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Gov. Mark Sanford's father used Beaufort County land to teach him principles to live by.
When the governor was a boy, he baled hay at his family's farm near Beaufort, thinking exactly what his father wanted him to think: That their next meal depended on his labor. It didn't. But what young Mark saw as a "summer concentration camp for kids," was his father's way of using dirt to forge his son into a principled man.
Sanford has done the same with his four boys. For his stairstep sons, now about 16, 15, 12 and 10, the privilege of driving a car isn't determined by age. They can't get behind the wheel until they log 100 hours on the tractor at the farm.
Principles are the governor's mantra, even showing up in the first family's Christmas card last year: "... we wish you a great Christmas and a New Year marked less by promises made and more by individual initiative and personal responsibility."
Sanford has been preachy with his principles through three terms in Congress and two as South Carolina governor. It hasn't made him many friends. He challenges the status quo. And because he seems to always take the road less traveled, it's hard to say what he has pushed through to legislative victory over the years.
But we could always count on Sanford to act on principle.
Then came the bombshell on Wednesday that he's been cheating on his wife. Jenny Sullivan Sanford's brains and scrappy determination helped make him. But with Jenny and the boys at their Sullivan's Island home, Sanford left work June 18, leading people to believe he was out of pocket hiking the Appalachian Trail, which is believable, when he actually was in Argentina with his mistress, which is bizarre.
So much for personal responsibility, and showing the boys how to live. Maybe Sanford's principles are really only as deep as his perpetual tan, as focused as his meandering public confession, as dependable as his wandering heart. We'll see.
<strong>Father to son</strong>
Sanford's father bought a 1,500-acre slice of gorgeous Beaufort County land called Coosaw Plantation in 1965. Dr. Marshall Sanford Sr., the governor's dad, wanted a place in the country, sort of like where he grew up in Mocksville, N.C. But he had to be on the water. He was an avid sailor. He met his wife, Peggy, on a sailboat in the Chesapeake Bay. And he wanted his farm to be far enough from his office along the Florida Gold Coast that they could reach him by phone, but not expect him to come in.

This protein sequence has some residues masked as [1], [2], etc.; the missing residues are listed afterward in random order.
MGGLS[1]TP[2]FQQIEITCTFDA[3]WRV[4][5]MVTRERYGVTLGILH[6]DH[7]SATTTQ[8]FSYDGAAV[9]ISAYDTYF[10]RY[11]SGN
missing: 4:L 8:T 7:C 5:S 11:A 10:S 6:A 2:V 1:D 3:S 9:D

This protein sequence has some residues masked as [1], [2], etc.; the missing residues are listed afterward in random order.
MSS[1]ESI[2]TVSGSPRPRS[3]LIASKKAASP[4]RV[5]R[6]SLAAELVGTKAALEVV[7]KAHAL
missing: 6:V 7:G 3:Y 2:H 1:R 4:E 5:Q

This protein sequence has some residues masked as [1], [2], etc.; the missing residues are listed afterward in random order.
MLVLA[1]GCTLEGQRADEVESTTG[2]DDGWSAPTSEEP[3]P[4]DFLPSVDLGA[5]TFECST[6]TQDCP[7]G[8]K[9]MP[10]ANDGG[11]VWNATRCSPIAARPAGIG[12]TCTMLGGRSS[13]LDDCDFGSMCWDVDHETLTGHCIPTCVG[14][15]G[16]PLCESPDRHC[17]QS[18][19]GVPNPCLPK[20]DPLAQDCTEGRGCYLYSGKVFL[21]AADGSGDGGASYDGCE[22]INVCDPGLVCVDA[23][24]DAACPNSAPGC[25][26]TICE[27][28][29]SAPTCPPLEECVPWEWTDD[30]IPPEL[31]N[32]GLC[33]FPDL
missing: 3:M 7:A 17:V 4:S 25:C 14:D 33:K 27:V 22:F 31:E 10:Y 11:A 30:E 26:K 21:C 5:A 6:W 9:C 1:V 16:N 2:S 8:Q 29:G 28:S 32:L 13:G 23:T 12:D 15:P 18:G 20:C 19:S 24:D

Dr. Sanford was an American heart-surgery pioneer, studying under Dr. Alfred Blalock at Johns Hopkins Hospital. Blalock and an African-American technician, Vivien T. Thomas, mastered a procedure to alleviate a congenital heart defect called "blue baby syndrome." Two movies tell their amazing story: "Partners of the Heart" produced for "American Experience" on ETV, and the HBO film, "Something the Lord Made."
Dr. Sanford also loved to farm. The governor was 5 when his family started spending summers and Thanksgiving at their place on the Coosaw River. His dad raised cows and the crops to feed them. He loved to eat the food he raised. He was a frugal man who wanted his four children to know hard work. He thought an idle mind was the devil's workshop.
When his hand slipped in surgery, the doctor discovered the onset of Lou Gehrig's Disease. He immediately sold out in Florida and moved the family to Coosaw. Mark was a junior in high school. And it wasn't long before he and his brothers and sister had to grasp a harsh lesson on the meaning of life in the Beaufort County dirt.
Their father died at Coosaw on Thanksgiving Day 1982. He had told his family to bury him in a pine box underneath big oaks, looking out at the river. That's what they did, with hammer, nails, shovels, dirt, sweat and a pickup truck.
"I built the coffin," Sanford told me when the family gathered at the farm for Thanksgiving in 2006.
"My brothers dug the grave. After all the people left, the four of us children filled the grave, said a prayer afterward and walked back up to the house."
Sanford still digs holes in the Beaufort County dirt. He describes a peace that comes from sitting in the cab of an excavator, listening to country music, digging a hole.
He acknowledges that much of what he does in the dirt, and what he demands his boys do, may not be necessary.
He says it's the work, the chore, the duty that sow the seeds of a principled life.
Sanford told me he wants his sons to know the farm didn't fall out of the sky. He said he wants them to know, really know, about the initiative and personal responsibility the family Christmas card talks about.
"To be vested in something, you have to put something into it," Sanford said. "Like the Marine recruits over here at Parris Island."
He talks about the value of "endured hardships."
He's now putting his family through a hardship they don't deserve. It's a hardship you wouldn't wish on your worst enemy, much less inflict on your flesh and blood.
It's time for the governor to decide what he's really digging holes for, what he really stands for, whether he can really live the principles he always talks about.
If he can't, will his father's labor in the dirt of Beaufort County have been in vain?